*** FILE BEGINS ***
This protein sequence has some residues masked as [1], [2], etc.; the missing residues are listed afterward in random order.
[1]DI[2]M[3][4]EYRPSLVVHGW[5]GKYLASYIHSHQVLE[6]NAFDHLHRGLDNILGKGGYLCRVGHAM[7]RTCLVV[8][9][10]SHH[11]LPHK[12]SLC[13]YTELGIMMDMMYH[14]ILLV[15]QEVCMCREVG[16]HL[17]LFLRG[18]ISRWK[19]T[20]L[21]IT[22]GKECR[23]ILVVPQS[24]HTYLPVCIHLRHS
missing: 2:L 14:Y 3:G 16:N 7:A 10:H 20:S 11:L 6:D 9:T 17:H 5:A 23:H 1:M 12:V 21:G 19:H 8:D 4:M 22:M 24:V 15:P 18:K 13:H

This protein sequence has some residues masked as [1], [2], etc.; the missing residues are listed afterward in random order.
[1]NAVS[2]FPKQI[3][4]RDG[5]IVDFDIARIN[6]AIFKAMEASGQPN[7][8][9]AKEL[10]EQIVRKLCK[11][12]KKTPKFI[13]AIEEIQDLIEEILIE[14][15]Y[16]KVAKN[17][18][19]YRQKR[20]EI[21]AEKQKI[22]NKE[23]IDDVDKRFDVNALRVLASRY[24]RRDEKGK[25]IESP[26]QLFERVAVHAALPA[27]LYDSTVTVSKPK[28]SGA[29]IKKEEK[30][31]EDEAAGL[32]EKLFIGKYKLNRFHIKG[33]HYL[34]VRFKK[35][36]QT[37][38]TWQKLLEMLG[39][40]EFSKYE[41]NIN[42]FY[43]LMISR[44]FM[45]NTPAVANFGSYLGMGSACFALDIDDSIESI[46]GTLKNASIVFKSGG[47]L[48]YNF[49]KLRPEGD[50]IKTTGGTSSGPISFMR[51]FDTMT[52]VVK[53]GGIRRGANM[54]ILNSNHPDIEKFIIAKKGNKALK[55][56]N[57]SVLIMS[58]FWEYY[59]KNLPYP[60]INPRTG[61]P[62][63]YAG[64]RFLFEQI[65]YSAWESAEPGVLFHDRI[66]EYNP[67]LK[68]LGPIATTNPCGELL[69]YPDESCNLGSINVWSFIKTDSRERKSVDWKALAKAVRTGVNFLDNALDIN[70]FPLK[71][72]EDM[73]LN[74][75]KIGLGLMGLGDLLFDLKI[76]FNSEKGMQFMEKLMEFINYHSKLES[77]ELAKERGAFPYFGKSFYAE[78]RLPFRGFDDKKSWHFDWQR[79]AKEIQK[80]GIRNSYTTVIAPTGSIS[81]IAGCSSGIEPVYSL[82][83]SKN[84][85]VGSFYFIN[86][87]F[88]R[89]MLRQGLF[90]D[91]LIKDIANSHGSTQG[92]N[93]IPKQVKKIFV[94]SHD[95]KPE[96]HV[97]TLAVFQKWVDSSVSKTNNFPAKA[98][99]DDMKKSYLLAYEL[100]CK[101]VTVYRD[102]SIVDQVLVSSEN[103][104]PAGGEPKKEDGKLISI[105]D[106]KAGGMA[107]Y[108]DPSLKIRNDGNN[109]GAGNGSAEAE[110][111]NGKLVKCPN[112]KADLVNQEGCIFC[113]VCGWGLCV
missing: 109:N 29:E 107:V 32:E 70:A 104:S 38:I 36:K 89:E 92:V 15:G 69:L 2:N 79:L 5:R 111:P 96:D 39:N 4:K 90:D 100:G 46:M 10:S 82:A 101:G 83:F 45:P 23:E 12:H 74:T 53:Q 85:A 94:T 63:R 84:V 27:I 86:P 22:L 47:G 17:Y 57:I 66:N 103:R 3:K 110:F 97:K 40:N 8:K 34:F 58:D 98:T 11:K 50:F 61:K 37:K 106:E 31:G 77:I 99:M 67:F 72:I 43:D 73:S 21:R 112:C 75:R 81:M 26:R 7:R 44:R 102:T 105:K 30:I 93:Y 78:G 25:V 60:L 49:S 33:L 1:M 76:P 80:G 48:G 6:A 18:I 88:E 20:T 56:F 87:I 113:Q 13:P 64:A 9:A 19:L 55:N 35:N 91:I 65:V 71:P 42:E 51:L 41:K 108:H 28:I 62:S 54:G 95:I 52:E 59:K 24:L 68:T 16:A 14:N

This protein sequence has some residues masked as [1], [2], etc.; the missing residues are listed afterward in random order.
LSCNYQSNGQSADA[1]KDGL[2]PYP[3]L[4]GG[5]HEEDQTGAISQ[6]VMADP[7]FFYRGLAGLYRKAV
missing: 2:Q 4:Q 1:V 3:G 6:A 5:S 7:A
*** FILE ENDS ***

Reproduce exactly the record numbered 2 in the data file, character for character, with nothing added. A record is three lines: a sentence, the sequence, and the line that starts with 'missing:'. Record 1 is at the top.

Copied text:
This protein sequence has some residues masked as [1], [2], etc.; the missing residues are listed afterward in random order.
[1]NAVS[2]FPKQI[3][4]RDG[5]IVDFDIARIN[6]AIFKAMEASGQPN[7][8][9]AKEL[10]EQIVRKLCK[11][12]KKTPKFI[13]AIEEIQDLIEEILIE[14][15]Y[16]KVAKN[17][18][19]YRQKR[20]EI[21]AEKQKI[22]NKE[23]IDDVDKRFDVNALRVLASRY[24]RRDEKGK[25]IESP[26]QLFERVAVHAALPA[27]LYDSTVTVSKPK[28]SGA[29]IKKEEK[30][31]EDEAAGL[32]EKLFIGKYKLNRFHIKG[33]HYL[34]VRFKK[35][36]QT[37][38]TWQKLLEMLG[39][40]EFSKYE[41]NIN[42]FY[43]LMISR[44]FM[45]NTPAVANFGSYLGMGSACFALDIDDSIESI[46]GTLKNASIVFKSGG[47]L[48]YNF[49]KLRPEGD[50]IKTTGGTSSGPISFMR[51]FDTMT[52]VVK[53]GGIRRGANM[54]ILNSNHPDIEKFIIAKKGNKALK[55][56]N[57]SVLIMS[58]FWEYY[59]KNLPYP[60]INPRTG[61]P[62][63]YAG[64]RFLFEQI[65]YSAWESAEPGVLFHDRI[66]EYNP[67]LK[68]LGPIATTNPCGELL[69]YPDESCNLGSINVWSFIKTDSRERKSVDWKALAKAVRTGVNFLDNALDIN[70]FPLK[71][72]EDM[73]LN[74][75]KIGLGLMGLGDLLFDLKI[76]FNSEKGMQFMEKLMEFINYHSKLES[77]ELAKERGAFPYFGKSFYAE[78]RLPFRGFDDKKSWHFDWQR[79]AKEIQK[80]GIRNSYTTVIAPTGSIS[81]IAGCSSGIEPVYSL[82][83]SKN[84][85]VGSFYFIN[86][87]F[88]R[89]MLRQGLF[90]D[91]LIKDIANSHGSTQG[92]N[93]IPKQVKKIFV[94]SHD[95]KPE[96]HV[97]TLAVFQKWVDSSVSKTNNFPAKA[98][99]DDMKKSYLLAYEL[100]CK[101]VTVYRD[102]SIVDQVLVSSEN[103][104]PAGGEPKKEDGKLISI[105]D[106]KAGGMA[107]Y[108]DPSLKIRNDGNN[109]GAGNGSAEAE[110][111]NGKLVKCPN[112]KADLVNQEGCIFC[113]VCGWGLCV
missing: 109:N 29:E 107:V 32:E 70:A 104:S 38:I 36:K 89:E 92:V 15:G 69:L 2:N 79:L 5:R 111:P 96:D 39:N 4:K 90:D 100:G 46:M 10:S 82:A 101:G 83:F 45:P 23:E 12:H 74:T 53:Q 85:A 94:T 63:R 84:V 27:I 86:P 22:L 47:G 17:Y 57:I 66:N 103:R 3:K 110:F 97:K 40:N 8:K 34:F 58:D 98:T 11:K 50:F 61:K 37:K 106:E 31:G 77:I 99:M 67:F 72:I 43:D 73:S 21:R 112:C 75:R 81:M 26:R 7:R 44:R 102:T 105:K 30:I 93:Y 78:G 25:V 60:L 49:S 33:L 1:M 76:P 80:G 48:G 6:A 18:I 88:E 20:T 56:F 87:I 113:Q 13:P 64:A 9:A 19:L 55:N 35:N 91:I 65:V 71:P 42:E 51:L 41:K 108:H 28:I 62:S 54:G 95:I 52:E 59:K 24:L 68:T 16:A 14:N